I’m a grown-up, solidly in middle-age, no longer a teenager. But I have to admit that some of my favorite books of all time (The Book Thief, The Giver, Between Shades of Gray, The Running Dream, The Fault in our Stars, Will Grayson, Will Grayson, etc) are those that have been categorized as “young adult” books. There has been an explosion of publishing in this area lately, and while there is plenty of garbage available, there are also many wonderful stories, deep and meaningful, suspenseful, romantic, funny. Whatever type of book you like to read, there are excellent young adult titles that you will love. Don’t let the young adult categorization fool you, all it means is that it is a book that is being marketed to teens, most often the protagonist in the story is a “young adult”, or someone between the ages of 14 and 21. It does NOT mean that the book is silly or juvenile or poorly written (although it could be – plenty of adult books are too!) or that it won’t appeal to an adult. Actually, today the majority of young adult titles are purchased by adults. So, all you other “grown-ups” out there – don’t be afraid to browse around in the young adult section of your local library or bookstore, you may be surprised at what great things you can find!
I had read Ruta Sepetys’s previous book, Between Shades of Gray (NO, not 50 Shades!), and absolutely loved it. It was a little odd how much I liked it. Historical fiction is not generally my favorite genre. It has to be really well written for me to become absorbed in another time. Her story of a Lithuanian family torn apart and sent to prison camps during World War II was gripping and heart-wrenching.
Out of the Easy was just as wonderful and engrossing. In the French Quarter of New Orleans in 1950, Josie is looking for a way to escape poverty, her prostitute mother, and a life full of filth and crime. Surrounded by a memorable cast of characters that support and hinder Josie along the way, she will have to struggle to make her way, especially when she is caught in the middle of an investigation into a suspicious death. Faced with a number of difficult situations and complex relationships, the decisions that Josie makes will ultimately determine her fate.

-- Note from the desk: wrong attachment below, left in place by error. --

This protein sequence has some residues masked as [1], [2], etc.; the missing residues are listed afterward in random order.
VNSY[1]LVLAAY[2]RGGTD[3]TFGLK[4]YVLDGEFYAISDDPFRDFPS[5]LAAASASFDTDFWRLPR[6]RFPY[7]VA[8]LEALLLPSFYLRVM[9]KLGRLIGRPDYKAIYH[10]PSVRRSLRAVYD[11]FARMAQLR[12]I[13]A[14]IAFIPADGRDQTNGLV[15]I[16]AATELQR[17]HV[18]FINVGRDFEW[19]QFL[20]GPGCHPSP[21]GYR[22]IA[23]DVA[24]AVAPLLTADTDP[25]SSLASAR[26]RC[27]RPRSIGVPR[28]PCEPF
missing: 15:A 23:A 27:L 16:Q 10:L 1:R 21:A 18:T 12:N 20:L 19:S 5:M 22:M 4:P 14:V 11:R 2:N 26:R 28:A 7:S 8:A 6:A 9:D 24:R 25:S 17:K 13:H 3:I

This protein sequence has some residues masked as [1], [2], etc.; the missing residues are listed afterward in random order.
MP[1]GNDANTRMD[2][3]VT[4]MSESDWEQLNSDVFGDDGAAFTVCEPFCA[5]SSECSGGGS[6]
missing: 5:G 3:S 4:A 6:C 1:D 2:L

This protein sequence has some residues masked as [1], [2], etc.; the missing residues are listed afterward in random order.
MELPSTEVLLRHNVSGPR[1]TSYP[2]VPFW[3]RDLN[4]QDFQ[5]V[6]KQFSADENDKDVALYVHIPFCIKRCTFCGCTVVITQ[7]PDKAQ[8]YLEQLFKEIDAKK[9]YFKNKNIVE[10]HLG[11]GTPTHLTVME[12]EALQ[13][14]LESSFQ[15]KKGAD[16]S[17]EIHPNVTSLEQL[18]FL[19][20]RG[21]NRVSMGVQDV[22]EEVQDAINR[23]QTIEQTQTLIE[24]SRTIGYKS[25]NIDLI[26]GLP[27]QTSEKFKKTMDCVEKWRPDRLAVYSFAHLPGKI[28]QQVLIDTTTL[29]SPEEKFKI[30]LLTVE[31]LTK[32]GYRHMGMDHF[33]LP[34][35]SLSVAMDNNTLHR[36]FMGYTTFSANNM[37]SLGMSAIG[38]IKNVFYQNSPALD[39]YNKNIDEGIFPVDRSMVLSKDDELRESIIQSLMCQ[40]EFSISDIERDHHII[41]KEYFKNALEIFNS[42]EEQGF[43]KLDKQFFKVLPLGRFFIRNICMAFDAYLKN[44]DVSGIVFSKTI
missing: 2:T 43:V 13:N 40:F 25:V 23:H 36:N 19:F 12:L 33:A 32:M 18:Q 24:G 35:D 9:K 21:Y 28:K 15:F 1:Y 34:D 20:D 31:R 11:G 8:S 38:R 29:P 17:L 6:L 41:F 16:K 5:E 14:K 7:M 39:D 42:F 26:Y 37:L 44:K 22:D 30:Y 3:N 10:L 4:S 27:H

I really LOVED Josie, trying so hard to be different from her mother and trying to build a different kind of life for herself, so mature and self-sufficient, yet also a sad little girl who sometimes still longs for a father and a loving mother. There are moments of wry humor – “Patrick explained that your father is absent. What about your mother, dear?” Mother? Oh, she’s in a dusty motel in California right now, cooling herself with a cold Schlitz in her cleavage.” and moments of clarity of purpose – “I wasn’t certain of anything anymore, except that New Orleans was a faithless friend and I wanted to leave her.”
The supporting cast of characters, including prostitutes, gangsters, authors, booksellers, and “uptown” folk keep the story moving swiftly, adding heart, humor, and horror. Among my favorites are Willie, the tough-as-nails madam who loves Josie more than her own mother does, and Cokie, the mulatto driver for Willie’s “establishment”. Cokie sees the world as it truly is, but remains hopeful and positive, providing true friendship and support to Josie, encouraging her to move on in her life – “Sometimes we set off down a road thinkin’ we’re goin’ one place and we end up another. But that’s okay. The important thing is to start.” Cokie and Willie, along with several other key characters, provide Josie with a family of sorts, the kind that is made instead of born, and which turns out to be truer anyway.
Title: Out of the Easy
Author: Ruta Sepetys
Genre: Historical Fiction, Young Adult
Publication: Philomel, February 2013